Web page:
Author Topic: Percent of energy storage to draw weight ratio  (Read 1139 times)

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Offline willie

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Re: Percent of energy storage to draw weight ratio
« Reply #30 on: February 13, 2018, 04:43:46 pm »
  The newer compounds are pretty efficient.......... I know they have very little limb movement.

the smaller movement would show a gain in efficiency due to a smaller hysteresis loss, but we often cite hysteresis losses as being around 10%.

even if a compound was 0 %, would that explain all the difference a compound has? efficiency wise?

Offline Springbuck

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Re: Percent of energy storage to draw weight ratio
« Reply #31 on: February 13, 2018, 04:52:10 pm »
With compounds, they have come a long way.  All the stuff that made them quieter makes them very efficient.  Parallel limbs, for one.

Offline gfugal

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Re: Percent of energy storage to draw weight ratio
« Reply #32 on: February 13, 2018, 09:39:43 pm »
Quote
SE/DW
if the compound max draw is 48#, is not that what you should  used in the SE/DW calculation? do folks in the compound world actually use this metric? 233% seems to be about the dropoff more than anything else
Well the ratio is based on final draw weight, which is usually the highest in traditional bows, but yes compounds are the exception. I suppose if you based it off that it wouldn't be quite so ridiculously high. If I use the max draw weight instead if final I get a SE/DW of 105% which is still good, but nothing fantastic. Compou d people (not that I am one, or know of any) probably don't use this value because they aren't into building compounds. I think only the engineers who make the bows for the company would care, and even then it's a less useful tool for them than it is for us.

Quote
is the compound more efficient?

is high early draw weight more efficient?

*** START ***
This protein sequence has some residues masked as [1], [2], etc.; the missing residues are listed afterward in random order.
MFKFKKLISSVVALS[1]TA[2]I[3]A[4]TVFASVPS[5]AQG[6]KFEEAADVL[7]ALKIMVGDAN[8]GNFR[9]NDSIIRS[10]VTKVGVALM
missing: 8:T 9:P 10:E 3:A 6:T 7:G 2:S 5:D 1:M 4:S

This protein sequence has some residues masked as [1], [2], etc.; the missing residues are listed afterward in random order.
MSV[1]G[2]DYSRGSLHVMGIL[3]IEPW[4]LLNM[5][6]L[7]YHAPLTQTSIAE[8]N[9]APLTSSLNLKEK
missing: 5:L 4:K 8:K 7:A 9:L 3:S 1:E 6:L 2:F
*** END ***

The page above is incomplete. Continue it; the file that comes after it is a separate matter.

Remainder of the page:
Compounds aren't inherently more efficient because of high early draw weight. The force curve and efficiency are two very different things. Just because you have one doean't necessarily mean you have the other. Sure they may frequently show up together, good energy storage and good efficiencg, in those cases you have a great shooter on your hands. Jowever, it's also possible to have one or the other as I gave example of before (although I would add that poor force curves will tend to lead to poor efficiency as well because if you have a bow that stacks bad it most likely is overbending to get those bad string angles. Therefore extreme set is likely which induces more hysterias).

So yes, modern compounds may be more efficient (remember my old one from the 80s wasn't efficient). But they may not necessarily be more efficient because of their good force curve and early draw weight. I'm guessing it has more to do with their materials and design that reduces weight, and minimilizes the distance the limbs have to bend.
Greg,
No risk, no gain. Expand the mold and try new things.

Offline Badger

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Re: Percent of energy storage to draw weight ratio
« Reply #33 on: Today at 08:19:48 am »
   I took an fdc on one this morning  77#@28". I plan to retiller down to 70# and flip the tips just a bit and am curious how much it will affect the FDC.  Starting at 7" and ending at 28" the fdc reads like this.    6-11-14-17-20-24-27-29-32-35-39-43-47-51-54-57-60.5-64-67-70-73.5-77. I figured it using the method of just adding up the numbers for inch pounds and then dividing by 12 for foot pounds. I cam up with 76.5 I believe. Curious what the actual number is. Going to retiller and flip tips now.

Offline willie

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Re: Percent of energy storage to draw weight ratio
« Reply #34 on: Today at 11:15:11 am »
interesting experiment , standing by for the news at 6

Offline Badger

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Re: Percent of energy storage to draw weight ratio
« Reply #35 on: Today at 11:20:55 am »
  I finished the heat treat and recurve process, it picked up a lot of weight. I had about 1 1/4" reflex at that time and now I have about 3 1/2, I hope to keep about 2 3/4. Try to get it tillered back down tomorrow.